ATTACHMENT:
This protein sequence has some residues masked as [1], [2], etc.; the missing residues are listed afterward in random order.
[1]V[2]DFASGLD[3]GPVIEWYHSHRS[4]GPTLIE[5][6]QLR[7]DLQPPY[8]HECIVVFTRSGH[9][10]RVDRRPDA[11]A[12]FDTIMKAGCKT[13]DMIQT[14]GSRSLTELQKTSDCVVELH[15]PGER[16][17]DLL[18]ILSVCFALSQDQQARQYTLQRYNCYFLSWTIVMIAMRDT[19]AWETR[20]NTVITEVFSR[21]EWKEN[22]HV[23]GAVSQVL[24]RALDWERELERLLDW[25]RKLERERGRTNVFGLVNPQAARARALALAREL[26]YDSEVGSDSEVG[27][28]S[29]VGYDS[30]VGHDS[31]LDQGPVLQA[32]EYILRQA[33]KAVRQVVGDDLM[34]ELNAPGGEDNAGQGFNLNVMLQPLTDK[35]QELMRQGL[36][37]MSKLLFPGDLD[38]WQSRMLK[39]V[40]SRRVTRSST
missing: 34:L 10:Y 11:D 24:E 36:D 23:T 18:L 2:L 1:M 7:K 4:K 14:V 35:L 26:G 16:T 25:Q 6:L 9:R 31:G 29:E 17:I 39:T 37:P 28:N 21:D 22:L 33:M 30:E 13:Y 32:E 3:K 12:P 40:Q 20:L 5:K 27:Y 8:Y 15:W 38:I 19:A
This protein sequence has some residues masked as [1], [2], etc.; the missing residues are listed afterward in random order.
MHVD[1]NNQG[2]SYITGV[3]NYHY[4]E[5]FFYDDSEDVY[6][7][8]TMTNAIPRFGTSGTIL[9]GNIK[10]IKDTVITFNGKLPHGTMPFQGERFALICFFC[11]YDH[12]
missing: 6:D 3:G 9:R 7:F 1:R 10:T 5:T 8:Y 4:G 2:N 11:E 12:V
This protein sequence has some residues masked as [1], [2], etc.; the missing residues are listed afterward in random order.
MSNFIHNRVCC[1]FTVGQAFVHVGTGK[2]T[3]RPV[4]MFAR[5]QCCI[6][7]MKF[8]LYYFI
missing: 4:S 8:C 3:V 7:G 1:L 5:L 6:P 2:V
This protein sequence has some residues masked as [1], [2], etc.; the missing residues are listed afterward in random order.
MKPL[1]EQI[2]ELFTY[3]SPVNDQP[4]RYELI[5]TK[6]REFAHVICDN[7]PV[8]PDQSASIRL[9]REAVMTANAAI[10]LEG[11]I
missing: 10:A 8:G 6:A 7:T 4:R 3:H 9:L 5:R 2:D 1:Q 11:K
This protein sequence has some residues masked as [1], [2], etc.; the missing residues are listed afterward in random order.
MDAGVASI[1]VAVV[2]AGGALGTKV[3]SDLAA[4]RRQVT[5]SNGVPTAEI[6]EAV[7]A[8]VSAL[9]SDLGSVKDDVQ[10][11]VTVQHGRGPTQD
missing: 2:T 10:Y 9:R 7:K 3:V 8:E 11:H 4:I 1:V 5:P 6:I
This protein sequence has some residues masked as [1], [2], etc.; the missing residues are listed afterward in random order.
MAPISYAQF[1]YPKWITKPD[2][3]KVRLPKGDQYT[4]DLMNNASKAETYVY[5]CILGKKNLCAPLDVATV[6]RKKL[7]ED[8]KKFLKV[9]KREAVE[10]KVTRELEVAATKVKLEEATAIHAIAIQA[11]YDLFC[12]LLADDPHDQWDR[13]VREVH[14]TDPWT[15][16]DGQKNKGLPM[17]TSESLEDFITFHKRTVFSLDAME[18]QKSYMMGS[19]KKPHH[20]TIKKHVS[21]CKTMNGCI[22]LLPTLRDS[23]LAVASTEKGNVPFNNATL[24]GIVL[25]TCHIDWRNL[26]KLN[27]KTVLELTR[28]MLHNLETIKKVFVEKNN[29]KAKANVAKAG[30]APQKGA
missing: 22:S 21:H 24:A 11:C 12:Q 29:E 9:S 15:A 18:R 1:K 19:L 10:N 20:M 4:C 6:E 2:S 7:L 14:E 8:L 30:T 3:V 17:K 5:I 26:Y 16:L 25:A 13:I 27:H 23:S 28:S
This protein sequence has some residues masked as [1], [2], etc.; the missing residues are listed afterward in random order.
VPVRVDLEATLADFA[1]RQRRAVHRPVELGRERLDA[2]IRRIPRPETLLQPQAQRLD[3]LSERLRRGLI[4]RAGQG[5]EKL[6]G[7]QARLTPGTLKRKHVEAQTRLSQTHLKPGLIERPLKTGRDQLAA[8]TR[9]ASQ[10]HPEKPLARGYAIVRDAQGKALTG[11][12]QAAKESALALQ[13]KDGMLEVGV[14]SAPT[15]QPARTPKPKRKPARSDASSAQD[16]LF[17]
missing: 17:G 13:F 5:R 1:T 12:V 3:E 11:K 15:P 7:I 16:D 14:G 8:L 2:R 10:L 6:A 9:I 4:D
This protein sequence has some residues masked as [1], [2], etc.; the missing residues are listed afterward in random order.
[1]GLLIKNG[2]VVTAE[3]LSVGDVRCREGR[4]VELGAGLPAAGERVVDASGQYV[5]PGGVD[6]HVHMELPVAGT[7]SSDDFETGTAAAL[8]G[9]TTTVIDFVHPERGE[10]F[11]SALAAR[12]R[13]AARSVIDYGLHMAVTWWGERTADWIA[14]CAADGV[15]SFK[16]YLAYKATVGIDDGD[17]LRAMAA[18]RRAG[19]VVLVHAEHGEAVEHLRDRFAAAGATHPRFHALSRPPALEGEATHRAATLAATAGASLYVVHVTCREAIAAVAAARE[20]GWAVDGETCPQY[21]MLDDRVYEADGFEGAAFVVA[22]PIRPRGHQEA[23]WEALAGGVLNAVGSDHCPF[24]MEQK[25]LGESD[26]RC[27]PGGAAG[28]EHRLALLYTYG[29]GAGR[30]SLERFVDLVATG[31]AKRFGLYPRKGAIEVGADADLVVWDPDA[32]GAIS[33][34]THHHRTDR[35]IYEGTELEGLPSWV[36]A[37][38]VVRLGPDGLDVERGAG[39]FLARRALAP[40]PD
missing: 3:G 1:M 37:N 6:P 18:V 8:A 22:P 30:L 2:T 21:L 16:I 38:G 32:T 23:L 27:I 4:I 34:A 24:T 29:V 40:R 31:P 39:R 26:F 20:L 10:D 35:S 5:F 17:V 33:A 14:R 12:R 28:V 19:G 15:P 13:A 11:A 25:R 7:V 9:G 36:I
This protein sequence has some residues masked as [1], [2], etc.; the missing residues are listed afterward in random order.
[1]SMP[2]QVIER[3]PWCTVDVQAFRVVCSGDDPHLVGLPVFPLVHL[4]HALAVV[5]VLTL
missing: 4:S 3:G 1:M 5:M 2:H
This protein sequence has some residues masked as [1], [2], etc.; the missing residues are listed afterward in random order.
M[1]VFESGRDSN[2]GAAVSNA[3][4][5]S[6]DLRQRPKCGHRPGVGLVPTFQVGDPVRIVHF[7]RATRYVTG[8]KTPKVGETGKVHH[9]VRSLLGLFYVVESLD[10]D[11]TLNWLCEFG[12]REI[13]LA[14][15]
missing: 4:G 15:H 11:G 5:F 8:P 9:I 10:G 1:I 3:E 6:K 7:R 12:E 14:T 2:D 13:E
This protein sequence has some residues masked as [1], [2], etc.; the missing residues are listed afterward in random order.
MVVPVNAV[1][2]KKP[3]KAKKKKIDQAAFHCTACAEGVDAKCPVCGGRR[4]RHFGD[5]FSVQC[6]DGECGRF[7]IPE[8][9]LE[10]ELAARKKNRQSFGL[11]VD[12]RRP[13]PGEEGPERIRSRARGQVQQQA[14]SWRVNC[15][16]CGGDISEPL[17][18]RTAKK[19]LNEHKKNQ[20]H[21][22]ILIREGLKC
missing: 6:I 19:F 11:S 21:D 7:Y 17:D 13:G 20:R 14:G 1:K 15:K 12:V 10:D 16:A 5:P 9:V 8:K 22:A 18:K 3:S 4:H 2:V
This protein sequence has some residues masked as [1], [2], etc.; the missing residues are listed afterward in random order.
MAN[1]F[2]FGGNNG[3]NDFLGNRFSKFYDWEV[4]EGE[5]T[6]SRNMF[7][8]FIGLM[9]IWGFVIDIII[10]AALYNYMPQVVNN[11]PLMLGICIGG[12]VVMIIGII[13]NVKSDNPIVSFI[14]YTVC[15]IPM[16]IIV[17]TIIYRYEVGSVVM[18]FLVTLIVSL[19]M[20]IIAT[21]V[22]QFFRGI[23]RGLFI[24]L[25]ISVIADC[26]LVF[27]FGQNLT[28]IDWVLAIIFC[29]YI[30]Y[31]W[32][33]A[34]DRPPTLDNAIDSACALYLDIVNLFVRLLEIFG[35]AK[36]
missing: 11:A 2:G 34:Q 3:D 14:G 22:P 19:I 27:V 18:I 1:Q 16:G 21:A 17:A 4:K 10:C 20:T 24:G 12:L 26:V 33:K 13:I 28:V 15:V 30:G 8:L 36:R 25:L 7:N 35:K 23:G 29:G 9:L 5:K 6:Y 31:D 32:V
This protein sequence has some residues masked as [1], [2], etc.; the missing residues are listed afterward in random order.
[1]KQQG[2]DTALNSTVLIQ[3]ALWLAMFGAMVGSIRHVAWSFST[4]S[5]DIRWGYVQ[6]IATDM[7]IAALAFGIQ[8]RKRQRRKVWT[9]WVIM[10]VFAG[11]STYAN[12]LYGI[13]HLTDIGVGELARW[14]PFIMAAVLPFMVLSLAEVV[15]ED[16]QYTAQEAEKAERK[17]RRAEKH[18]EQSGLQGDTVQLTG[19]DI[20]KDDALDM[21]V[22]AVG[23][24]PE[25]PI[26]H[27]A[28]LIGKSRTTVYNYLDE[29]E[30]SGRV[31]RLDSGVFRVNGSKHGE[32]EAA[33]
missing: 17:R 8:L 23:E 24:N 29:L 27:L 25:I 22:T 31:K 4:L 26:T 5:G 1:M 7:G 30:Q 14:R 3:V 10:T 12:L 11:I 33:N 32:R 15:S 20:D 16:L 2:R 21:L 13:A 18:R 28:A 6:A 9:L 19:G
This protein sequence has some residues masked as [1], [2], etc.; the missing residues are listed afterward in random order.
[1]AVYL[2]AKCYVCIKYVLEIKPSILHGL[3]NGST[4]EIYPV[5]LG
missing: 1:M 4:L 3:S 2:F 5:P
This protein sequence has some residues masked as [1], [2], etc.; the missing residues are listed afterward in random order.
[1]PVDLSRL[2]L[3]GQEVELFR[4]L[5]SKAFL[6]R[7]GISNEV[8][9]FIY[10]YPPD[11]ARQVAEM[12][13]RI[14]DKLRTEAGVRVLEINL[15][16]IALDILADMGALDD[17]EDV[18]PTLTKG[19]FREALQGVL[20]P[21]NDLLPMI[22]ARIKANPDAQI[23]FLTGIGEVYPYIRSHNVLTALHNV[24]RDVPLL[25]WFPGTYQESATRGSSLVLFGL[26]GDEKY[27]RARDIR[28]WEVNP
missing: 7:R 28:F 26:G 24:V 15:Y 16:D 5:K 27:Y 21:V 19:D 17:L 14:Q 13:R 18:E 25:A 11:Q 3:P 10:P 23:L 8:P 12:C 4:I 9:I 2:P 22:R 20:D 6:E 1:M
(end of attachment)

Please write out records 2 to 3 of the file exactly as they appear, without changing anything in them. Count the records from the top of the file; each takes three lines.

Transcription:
This protein sequence has some residues masked as [1], [2], etc.; the missing residues are listed afterward in random order.
MHVD[1]NNQG[2]SYITGV[3]NYHY[4]E[5]FFYDDSEDVY[6][7][8]TMTNAIPRFGTSGTIL[9]GNIK[10]IKDTVITFNGKLPHGTMPFQGERFALICFFC[11]YDH[12]
missing: 6:D 3:G 9:R 7:F 1:R 10:T 5:T 8:Y 4:G 2:N 11:E 12:V
This protein sequence has some residues masked as [1], [2], etc.; the missing residues are listed afterward in random order.
MSNFIHNRVCC[1]FTVGQAFVHVGTGK[2]T[3]RPV[4]MFAR[5]QCCI[6][7]MKF[8]LYYFI
missing: 4:S 8:C 3:V 7:G 1:L 5:L 6:P 2:V